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Scientia Agropecuaria

versión impresa ISSN 2077-9917

Scientia Agropecuaria vol.7 no.2 Trujillo abr./jun. 2016 



Changes in physical and chemical characteristics of fermented cocoa (Theobroma cacao) beans with manual and semi-mechanized transfer, between fermentation boxes

Cambios en la características físicas y químicas de granos de cacao (Theobroma cacao) fermentados con transferencia manual y semi-mecanizada, entre las cajas de fermentación


Pedro. P. Peláez1, *; Saulo Guerra1; David Contreras2

1 Department of Science, Technology, and Food Engineering, National Agrarian University of the Jungle, Tingo Maria, Huánuco, Peru

2 ACOPAGRO Agricultural Cooperative Cacaotera, Juanjui, Tarapoto, Peru.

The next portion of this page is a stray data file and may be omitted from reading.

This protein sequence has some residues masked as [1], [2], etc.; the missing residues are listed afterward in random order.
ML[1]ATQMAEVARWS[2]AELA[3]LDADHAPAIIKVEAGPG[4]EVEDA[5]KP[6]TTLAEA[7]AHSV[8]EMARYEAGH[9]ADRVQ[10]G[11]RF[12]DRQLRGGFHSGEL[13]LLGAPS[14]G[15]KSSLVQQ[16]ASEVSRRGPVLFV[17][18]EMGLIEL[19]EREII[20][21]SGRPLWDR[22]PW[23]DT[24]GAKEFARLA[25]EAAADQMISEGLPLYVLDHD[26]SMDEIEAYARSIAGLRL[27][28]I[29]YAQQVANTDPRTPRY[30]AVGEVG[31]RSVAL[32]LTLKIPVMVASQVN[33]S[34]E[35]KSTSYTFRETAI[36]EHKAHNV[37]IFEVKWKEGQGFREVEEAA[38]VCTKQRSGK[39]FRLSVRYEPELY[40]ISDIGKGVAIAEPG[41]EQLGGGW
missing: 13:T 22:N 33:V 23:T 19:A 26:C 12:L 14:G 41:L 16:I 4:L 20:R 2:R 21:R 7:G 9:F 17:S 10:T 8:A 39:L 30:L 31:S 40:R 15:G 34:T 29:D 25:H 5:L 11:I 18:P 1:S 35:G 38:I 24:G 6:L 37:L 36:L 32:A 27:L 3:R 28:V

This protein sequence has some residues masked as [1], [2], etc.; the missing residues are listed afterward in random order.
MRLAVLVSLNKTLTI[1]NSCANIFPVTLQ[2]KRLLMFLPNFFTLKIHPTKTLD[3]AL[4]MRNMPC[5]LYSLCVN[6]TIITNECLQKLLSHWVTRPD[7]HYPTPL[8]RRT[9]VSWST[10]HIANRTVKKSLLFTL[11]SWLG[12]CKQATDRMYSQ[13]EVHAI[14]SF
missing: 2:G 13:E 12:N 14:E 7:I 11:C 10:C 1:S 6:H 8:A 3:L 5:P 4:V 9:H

The aim of this study was to evaluate variation in the physical and chemical properties of fermented cocoa beans with cocoa beans transfer between wooden fermentation boxes manually (M) and semi-mechanized (SM) way. Mass temperature, moisture, pH, and total acidity of the cotyledon and pulp; the total polyphenol, anthocyanin, reducing sugar, theobromine, and caffeine content in fresh, fermented, and dried beans; and percentage of fermented beans and time required to move beans during fermentation were determined. The cocoa used grew in the Pachiza district of the San Martin region of Peru. Cocoa sampling was each 0, 48, 72, 96, 120, 144, and 168 h of fermentation. The cocoa mass temperature was highest with both removal systems after 96 h of fermentation. M cotyledon and pulp samples had the highest moisture content and titratable acidity, while cotyledon and pulp pH with both systems were statistically equal. In contrast, fermented beans had a higher polyphenol, anthocyanin, reducing sugar, theobromine, and caffeine content with SM. SM produced the greatest amount of fermentation (91.67%) and required the shortest amount of time to move beans (78.56 min). In conclusion, the system of fermentation of cocoa beans with SM was faster and produced fermented grains with high chemical quality.